Jeremy O. Harris, before and after the “Slave Play”

When the first coronavirus lockdowns took effect, and the global mood was one of quiet excitement and fear, playwright Jeremy O. Harris lives in a two-storey flat in London. He had traveled there to produce his play “Papa,” about a young black artist who falls into the slavery of an older white man. “Daddy” opened Off-Broadway a year ago, and was scheduled to open at the Almeida Theater at the end of March 2020; It would have been Harris’ first professional opening abroad. But the show never got off the ground, and Harris was stuck in London for weeks, and eventually months.

Sad about the play and afraid of the world, he spent the first few weeks without writing—even though numerous deadlines, his constant companions, hovered at the edges of his mind. Since high school, Harris has used late nights and early mornings as a time to work, party, and talk about art with friends. Now he enjoyed cartoons, listened to Fiona Apple and began reading “Sister Outsider” by Audre Lorde, which he had always intended to get to. As the weeks passed, he grew tired of the vampires. “I decided I wanted to see the sun more,” he said one April morning, as streams of light formed bright rectangles on the apartment walls. Waking up at normal hours means dealing with pedestrian harassment. He had started ordering coffee from a nearby café, and twice in a row, even though he ordered it black, it arrived with milk. “It’s like everyone’s watching ‘The Plot Against America,’ which is a lot like ‘The Plot Against Jeremy,’” he said, referring to the HBO miniseries based on the novel by Philip Roth. “

Harris is very tall and very thin, and he handles his body with offhand precision, formally within a casual setting, like a dancer on a day off at the mall. A gesture that begins at his shoulder always ends at his fingertips. When he feels for ideas between sentences, he makes shapes in the air with his hands. It has a translucent cedar skin and a wide mouth. His eyes are calm and lowered when he is in a neutral mood, but open wide when he is telling a story or expressing an urgent (often dissenting) opinion. Stories sometimes call for him to stand up and act out important passages from events. His first dream before writing was acting.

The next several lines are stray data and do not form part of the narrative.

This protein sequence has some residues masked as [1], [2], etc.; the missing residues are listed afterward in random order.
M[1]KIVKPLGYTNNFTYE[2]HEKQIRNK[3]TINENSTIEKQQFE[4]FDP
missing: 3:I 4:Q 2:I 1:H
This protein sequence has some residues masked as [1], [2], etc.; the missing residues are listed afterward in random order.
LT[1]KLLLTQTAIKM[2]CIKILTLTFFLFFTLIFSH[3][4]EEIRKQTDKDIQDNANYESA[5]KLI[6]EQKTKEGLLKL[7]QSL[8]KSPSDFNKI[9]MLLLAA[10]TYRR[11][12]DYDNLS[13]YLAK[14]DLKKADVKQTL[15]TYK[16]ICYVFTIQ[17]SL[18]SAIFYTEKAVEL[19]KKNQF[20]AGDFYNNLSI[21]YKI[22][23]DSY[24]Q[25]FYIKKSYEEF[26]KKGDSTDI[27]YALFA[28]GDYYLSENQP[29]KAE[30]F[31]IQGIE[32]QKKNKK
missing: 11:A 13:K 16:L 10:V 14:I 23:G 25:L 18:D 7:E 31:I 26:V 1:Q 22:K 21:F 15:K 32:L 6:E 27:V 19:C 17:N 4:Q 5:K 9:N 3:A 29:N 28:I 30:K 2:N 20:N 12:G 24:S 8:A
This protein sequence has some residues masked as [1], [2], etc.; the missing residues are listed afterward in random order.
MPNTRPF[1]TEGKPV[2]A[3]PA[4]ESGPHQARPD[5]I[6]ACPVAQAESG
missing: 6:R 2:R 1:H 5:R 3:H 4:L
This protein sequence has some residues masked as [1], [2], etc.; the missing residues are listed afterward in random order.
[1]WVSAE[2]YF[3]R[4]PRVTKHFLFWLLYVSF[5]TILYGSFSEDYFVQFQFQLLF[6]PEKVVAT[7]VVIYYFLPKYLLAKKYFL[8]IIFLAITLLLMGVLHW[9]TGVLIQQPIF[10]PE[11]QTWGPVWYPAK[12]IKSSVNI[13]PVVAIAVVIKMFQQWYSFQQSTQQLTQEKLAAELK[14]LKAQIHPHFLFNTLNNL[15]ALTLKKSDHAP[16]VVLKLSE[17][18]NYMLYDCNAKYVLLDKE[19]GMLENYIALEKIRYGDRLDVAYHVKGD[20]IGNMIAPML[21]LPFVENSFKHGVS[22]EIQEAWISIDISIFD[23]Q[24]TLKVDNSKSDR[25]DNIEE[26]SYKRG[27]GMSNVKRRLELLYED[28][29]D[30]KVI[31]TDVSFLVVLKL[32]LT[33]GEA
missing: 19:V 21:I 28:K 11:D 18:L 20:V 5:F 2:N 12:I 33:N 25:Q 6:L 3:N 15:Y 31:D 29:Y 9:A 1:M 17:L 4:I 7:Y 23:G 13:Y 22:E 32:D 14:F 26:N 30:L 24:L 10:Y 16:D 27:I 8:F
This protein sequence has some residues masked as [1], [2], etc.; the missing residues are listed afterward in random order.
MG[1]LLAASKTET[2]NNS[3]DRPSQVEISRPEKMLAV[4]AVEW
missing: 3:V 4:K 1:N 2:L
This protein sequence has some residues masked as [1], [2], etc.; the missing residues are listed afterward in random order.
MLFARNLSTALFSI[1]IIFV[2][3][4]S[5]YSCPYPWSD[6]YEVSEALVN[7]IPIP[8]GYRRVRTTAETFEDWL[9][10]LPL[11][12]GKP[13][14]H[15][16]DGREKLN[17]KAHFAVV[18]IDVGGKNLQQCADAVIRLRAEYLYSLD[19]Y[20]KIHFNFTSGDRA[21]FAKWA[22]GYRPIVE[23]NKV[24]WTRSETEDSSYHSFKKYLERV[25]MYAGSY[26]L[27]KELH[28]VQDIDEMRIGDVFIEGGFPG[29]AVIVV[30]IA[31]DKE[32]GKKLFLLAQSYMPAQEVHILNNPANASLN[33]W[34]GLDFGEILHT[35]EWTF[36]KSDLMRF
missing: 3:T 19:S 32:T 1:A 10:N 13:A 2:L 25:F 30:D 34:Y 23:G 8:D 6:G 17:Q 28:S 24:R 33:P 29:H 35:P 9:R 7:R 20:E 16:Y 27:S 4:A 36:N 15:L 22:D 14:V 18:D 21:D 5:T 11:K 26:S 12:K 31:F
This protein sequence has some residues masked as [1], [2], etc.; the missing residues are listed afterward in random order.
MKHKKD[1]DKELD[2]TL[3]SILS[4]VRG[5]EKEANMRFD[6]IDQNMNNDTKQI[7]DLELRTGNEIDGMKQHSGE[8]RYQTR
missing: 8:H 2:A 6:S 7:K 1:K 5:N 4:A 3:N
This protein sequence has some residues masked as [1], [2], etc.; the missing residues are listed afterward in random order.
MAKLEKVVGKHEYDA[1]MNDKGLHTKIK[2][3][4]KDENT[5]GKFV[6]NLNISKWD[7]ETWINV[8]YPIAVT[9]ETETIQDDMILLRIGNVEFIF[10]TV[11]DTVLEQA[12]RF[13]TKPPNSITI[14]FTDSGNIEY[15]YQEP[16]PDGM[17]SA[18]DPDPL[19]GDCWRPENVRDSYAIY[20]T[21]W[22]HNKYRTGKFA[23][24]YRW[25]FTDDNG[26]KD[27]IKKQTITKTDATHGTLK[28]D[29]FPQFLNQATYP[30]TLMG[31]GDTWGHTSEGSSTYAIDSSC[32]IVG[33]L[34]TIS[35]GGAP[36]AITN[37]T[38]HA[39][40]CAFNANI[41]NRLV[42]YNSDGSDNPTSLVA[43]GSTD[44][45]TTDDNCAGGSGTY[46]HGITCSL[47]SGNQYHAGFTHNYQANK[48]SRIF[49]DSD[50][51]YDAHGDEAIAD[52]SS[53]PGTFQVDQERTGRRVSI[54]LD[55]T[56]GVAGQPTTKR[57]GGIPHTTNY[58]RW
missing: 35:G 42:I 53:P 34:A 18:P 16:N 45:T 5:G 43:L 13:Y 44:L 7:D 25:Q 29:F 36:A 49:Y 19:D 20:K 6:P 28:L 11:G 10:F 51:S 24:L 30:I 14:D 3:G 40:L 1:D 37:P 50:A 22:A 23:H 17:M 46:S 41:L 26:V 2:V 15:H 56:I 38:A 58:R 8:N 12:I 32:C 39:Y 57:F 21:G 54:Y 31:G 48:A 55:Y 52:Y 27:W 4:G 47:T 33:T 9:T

When the third coffee finally came, he sat on the sofa by the window and lit a cigarette. He said many people he knows have taken up smoking again, despite the deadly respiratory disease spreading around the world: “Our lungs could fail at any moment, and we’re just, you know, facing it.”

The coffee and the American spirit, the white light through the window—his instinct about getting up with the sun had been confirmed. The apartment was pleasant during the day. On one wall was a large abstract painting in burgundy and burgundy colors and bright shades of lipstick. Upstairs was a bedroom he shared with his new friend, Arvand Khosravi, a film and television executive. At the top of the stairs was a glass door that led to a shallow ledge on the roof, where Harris would often go to film TikTok videos — mostly poppy, fast-paced musical takes on scenes from classic plays — which he posted almost daily. In one of them, entitled “Law of Titus Andronicus V“, lip-syncs dialogue from the TV show “Catfish” in four different costumes, lasting nine seconds.